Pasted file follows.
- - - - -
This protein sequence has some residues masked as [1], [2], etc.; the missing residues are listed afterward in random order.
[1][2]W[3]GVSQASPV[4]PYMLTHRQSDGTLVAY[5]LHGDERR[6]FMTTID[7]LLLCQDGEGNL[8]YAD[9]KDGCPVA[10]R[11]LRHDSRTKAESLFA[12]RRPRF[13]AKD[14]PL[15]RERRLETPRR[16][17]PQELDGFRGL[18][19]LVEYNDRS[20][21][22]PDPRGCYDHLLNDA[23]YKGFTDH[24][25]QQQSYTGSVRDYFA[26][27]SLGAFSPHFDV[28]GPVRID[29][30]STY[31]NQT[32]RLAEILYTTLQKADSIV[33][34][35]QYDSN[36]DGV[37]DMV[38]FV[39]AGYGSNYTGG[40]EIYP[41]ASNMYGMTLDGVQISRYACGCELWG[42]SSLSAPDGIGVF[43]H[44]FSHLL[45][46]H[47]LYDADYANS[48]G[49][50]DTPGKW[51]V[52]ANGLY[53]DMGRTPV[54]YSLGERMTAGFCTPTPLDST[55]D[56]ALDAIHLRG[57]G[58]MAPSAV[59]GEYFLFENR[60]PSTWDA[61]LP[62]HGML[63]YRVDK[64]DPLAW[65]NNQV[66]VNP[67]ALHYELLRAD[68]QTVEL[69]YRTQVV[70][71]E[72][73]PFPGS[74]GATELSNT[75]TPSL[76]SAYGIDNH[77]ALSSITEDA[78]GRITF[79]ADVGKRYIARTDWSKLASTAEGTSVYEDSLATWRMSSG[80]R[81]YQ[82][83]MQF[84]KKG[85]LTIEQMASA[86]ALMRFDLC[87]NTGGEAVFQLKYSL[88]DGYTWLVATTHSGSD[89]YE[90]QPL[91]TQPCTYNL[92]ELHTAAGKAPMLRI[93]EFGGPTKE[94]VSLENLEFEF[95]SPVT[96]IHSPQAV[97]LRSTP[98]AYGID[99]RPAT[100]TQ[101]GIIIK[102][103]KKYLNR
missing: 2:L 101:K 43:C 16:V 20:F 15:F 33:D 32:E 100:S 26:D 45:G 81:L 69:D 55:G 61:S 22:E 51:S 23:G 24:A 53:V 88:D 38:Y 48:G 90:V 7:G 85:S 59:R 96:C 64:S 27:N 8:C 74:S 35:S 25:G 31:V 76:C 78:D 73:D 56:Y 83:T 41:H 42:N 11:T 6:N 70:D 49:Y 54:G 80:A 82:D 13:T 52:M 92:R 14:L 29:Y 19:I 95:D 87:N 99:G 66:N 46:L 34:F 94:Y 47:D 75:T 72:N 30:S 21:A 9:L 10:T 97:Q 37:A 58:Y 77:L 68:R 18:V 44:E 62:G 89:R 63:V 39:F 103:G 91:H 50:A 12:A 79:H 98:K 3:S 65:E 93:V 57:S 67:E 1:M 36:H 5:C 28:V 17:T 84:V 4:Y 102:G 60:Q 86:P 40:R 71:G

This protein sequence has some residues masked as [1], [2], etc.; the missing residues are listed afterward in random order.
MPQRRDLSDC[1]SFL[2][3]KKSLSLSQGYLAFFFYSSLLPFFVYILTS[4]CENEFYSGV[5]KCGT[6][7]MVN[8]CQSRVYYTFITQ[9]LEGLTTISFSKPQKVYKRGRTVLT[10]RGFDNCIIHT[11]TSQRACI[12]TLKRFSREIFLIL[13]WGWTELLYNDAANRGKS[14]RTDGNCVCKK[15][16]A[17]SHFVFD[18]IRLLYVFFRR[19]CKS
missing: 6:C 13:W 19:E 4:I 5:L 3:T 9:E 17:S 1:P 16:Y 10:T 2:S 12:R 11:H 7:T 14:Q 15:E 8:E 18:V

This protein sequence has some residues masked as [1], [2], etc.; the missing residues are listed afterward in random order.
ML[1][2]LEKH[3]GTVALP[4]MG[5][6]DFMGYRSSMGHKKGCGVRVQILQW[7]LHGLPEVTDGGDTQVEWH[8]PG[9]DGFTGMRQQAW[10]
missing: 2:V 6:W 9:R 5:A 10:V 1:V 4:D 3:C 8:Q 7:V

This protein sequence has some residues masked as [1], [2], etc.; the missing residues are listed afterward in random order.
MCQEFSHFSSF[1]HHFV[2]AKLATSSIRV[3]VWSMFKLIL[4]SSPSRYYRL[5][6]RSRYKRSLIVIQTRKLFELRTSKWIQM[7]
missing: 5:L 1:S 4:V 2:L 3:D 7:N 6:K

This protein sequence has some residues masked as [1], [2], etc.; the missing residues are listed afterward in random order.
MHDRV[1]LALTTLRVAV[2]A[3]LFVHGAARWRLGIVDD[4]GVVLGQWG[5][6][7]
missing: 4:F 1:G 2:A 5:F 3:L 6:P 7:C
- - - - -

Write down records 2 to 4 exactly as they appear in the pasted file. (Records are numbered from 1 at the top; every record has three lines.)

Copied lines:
This protein sequence has some residues masked as [1], [2], etc.; the missing residues are listed afterward in random order.
MPQRRDLSDC[1]SFL[2][3]KKSLSLSQGYLAFFFYSSLLPFFVYILTS[4]CENEFYSGV[5]KCGT[6][7]MVN[8]CQSRVYYTFITQ[9]LEGLTTISFSKPQKVYKRGRTVLT[10]RGFDNCIIHT[11]TSQRACI[12]TLKRFSREIFLIL[13]WGWTELLYNDAANRGKS[14]RTDGNCVCKK[15][16]A[17]SHFVFD[18]IRLLYVFFRR[19]CKS
missing: 6:C 13:W 19:E 4:I 5:L 3:T 9:E 17:S 1:P 16:Y 10:T 2:S 12:R 11:H 7:T 14:Q 15:E 8:E 18:V

This protein sequence has some residues masked as [1], [2], etc.; the missing residues are listed afterward in random order.
ML[1][2]LEKH[3]GTVALP[4]MG[5][6]DFMGYRSSMGHKKGCGVRVQILQW[7]LHGLPEVTDGGDTQVEWH[8]PG[9]DGFTGMRQQAW[10]
missing: 2:V 6:W 9:R 5:A 10:V 1:V 4:D 3:C 8:Q 7:V

This protein sequence has some residues masked as [1], [2], etc.; the missing residues are listed afterward in random order.
MCQEFSHFSSF[1]HHFV[2]AKLATSSIRV[3]VWSMFKLIL[4]SSPSRYYRL[5][6]RSRYKRSLIVIQTRKLFELRTSKWIQM[7]
missing: 5:L 1:S 4:V 2:L 3:D 7:N 6:K